"The limits of workplace community: Jean-Luc Nancy and the possibility of teambuilding"
by Bertland, Alexander (2011)
Jean-Luc Nancy is a contemporary continental philosopher who argues that the hope of fully unifying a community through work is problematic. This is because people cannot be reduced to their function as workers. Thus, community is, at best, inoperative. This article takes Nancy’s ideas of community and applies them to the notion of teamwork in business. It shows how in some literature on business teamwork, there is a desire to build a team through shared work experiences. It then explains Nancy’s view as to why this cannot work, and it enters into Nancy’s positive account of how a community should be seen as a web of people communicating and sharing with each other in a variety of ways. The practical conclusion the study draws is that team members need to be careful about allowing goal orientation to obfuscate the richness of the relationships that occur among team members. People need to explore all of the ways in which people share with each other rather than just those ways that advance a narrow set of goals. If the richness of those relationships is recognized, many new directions for business and for general human development may appear.
An initial question Jean-Luc Nancy considers is why do we as a culture want to form tightly knit communities that are bound together through work? A business manager might say that they want to build teams because the motivation and the communication they provide make them the most efficient ways of organizing people. However, this does not seem inherently obvious and certainly there have been times when teamwork was not as heavily relied on. Nancy suggests that there is a strong push throughout the history of our culture to create efficiently working collectives. As a result, there is deeply ingrained within us a desire to form collective entities through work. He points to the fact that when our society looks at ancient civilizations and ancient myths, we tend to see those societies as highly efficient unified organizations where everyone worked together completely harmoniously. We then bemoan the fact that our contemporary culture lacks this same harmony and motivation to work selflessly for the common good. So we desire a return to a lost time, usually aroundthe time of the foundation of our society, where we were all one. (p.4)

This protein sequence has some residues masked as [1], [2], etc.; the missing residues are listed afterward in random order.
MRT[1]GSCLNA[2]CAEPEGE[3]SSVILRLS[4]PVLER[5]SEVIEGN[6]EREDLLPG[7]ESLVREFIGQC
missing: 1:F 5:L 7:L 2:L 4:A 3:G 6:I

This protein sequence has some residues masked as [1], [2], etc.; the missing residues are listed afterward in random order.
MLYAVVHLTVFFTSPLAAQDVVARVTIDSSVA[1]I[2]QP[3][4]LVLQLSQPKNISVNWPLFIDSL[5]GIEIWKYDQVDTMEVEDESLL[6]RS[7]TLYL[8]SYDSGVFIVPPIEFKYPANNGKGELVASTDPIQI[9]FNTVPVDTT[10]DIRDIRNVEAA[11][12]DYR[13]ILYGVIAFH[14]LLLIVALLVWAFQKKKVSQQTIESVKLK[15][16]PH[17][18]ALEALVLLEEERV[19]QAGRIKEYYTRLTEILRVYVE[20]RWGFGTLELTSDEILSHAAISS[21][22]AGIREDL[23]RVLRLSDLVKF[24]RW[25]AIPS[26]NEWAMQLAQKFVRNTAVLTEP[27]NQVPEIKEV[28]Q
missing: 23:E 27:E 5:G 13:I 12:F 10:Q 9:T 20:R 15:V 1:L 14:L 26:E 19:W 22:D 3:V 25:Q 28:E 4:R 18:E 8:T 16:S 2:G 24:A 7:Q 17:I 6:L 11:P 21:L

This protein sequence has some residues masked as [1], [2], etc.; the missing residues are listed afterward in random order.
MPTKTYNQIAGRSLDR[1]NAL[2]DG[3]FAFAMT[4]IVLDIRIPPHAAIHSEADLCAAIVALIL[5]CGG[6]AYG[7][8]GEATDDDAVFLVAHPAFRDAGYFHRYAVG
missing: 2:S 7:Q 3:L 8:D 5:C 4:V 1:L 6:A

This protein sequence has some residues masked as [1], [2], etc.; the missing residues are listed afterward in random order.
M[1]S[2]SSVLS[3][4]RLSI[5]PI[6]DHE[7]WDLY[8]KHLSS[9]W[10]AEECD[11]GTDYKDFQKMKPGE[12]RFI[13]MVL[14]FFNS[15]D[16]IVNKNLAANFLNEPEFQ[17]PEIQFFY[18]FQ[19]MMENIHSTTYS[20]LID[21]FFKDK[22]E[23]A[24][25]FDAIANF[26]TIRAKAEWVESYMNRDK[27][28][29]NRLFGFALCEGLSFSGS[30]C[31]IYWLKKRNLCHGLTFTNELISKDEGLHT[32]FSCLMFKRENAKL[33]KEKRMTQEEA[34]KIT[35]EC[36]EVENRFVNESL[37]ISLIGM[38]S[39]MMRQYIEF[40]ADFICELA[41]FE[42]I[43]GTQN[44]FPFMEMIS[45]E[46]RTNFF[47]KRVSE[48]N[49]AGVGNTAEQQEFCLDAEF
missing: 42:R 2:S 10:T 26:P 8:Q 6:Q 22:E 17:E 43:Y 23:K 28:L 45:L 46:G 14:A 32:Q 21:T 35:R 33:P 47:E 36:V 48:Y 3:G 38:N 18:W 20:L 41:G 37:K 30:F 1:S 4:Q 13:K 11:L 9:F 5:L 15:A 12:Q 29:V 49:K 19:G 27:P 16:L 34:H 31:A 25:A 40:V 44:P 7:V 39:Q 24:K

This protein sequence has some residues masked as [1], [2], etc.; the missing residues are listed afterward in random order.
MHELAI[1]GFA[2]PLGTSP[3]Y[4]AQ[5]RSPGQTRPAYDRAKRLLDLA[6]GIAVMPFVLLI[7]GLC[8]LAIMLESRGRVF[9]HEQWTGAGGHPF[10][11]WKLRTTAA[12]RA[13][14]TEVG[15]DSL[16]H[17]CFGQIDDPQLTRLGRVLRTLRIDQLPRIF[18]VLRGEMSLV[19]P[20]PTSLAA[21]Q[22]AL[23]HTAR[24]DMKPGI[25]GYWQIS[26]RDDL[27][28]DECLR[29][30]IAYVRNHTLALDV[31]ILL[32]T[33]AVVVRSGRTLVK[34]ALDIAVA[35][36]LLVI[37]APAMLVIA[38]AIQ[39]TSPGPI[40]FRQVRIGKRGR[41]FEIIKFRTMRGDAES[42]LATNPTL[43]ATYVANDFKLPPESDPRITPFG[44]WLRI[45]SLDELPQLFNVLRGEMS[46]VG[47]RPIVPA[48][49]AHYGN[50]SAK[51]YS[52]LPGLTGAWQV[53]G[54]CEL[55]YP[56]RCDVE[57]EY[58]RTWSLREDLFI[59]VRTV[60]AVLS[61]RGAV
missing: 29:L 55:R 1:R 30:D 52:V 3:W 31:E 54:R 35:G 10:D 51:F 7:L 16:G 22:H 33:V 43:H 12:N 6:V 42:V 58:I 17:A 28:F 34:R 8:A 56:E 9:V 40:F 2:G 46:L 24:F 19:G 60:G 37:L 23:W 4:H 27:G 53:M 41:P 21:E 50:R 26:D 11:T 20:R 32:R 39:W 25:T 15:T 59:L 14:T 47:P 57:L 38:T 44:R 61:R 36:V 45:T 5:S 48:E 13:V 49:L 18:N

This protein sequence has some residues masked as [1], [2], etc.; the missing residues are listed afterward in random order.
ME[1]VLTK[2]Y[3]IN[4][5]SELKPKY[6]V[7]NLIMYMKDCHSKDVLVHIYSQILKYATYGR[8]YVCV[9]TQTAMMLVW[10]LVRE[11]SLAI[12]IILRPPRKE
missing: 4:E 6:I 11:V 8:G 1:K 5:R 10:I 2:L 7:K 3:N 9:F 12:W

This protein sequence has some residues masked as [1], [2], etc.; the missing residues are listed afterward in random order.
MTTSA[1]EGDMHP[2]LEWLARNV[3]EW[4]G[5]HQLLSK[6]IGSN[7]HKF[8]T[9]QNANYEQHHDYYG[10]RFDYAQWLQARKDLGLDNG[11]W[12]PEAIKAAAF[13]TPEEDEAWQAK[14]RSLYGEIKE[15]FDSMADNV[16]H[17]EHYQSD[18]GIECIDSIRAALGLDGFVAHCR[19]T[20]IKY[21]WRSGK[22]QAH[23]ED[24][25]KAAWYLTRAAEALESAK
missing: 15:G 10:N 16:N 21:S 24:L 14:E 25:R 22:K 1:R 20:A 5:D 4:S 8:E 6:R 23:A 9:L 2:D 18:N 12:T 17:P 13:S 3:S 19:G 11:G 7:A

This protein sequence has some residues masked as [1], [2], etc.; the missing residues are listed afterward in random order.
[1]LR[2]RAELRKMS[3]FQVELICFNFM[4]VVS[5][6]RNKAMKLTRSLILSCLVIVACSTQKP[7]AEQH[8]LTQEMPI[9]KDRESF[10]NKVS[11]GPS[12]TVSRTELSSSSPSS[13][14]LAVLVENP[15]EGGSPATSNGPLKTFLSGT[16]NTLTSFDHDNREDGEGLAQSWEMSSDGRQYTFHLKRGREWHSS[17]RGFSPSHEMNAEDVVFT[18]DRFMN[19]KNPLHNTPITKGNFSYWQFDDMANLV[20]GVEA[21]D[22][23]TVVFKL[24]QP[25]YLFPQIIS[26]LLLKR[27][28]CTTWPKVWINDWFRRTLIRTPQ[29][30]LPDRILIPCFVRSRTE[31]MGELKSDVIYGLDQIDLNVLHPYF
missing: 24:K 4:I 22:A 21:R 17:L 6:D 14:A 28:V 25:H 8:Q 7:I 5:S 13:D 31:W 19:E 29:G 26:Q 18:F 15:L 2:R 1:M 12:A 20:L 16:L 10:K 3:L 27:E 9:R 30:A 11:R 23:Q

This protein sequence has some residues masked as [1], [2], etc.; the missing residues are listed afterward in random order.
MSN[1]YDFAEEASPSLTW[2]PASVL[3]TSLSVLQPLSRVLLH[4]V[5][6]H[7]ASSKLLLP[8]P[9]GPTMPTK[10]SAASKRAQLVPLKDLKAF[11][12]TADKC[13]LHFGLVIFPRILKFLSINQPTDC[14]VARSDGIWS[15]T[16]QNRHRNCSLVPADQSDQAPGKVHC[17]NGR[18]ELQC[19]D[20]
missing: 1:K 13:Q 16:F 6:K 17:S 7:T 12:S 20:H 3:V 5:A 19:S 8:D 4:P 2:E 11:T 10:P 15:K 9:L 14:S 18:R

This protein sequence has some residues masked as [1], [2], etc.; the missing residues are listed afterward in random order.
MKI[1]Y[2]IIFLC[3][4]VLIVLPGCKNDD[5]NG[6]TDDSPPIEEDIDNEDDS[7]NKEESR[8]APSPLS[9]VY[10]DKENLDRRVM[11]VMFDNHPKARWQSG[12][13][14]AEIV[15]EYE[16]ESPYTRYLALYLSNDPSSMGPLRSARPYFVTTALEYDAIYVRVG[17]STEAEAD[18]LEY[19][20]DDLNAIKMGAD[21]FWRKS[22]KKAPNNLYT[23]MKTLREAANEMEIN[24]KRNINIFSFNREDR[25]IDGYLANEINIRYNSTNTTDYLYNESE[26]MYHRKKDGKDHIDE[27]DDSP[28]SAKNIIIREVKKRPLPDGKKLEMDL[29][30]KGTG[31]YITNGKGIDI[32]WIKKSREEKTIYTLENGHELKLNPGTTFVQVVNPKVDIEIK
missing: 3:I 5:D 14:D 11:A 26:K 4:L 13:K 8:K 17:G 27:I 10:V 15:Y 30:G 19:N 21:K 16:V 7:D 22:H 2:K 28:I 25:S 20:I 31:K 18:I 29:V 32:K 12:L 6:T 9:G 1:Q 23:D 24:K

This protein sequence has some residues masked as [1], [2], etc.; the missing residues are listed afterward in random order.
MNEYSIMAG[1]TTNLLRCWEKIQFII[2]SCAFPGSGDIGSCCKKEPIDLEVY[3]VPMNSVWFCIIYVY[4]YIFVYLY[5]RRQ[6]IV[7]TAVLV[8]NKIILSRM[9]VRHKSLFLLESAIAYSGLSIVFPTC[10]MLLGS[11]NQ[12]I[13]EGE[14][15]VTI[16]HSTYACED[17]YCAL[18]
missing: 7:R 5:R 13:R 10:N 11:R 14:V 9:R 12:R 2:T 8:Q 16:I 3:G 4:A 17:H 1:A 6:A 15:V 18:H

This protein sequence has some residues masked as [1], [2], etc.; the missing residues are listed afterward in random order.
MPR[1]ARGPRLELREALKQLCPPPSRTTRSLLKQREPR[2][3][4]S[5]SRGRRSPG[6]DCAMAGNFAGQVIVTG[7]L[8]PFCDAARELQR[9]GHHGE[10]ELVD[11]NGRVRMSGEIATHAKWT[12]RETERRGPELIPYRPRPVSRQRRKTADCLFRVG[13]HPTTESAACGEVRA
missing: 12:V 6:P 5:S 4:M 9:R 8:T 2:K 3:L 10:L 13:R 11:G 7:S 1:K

KeywordsCommunity, Nancy, Continental Philosophy, Teambuilding, Teams, Workplace Relationships, Relationships
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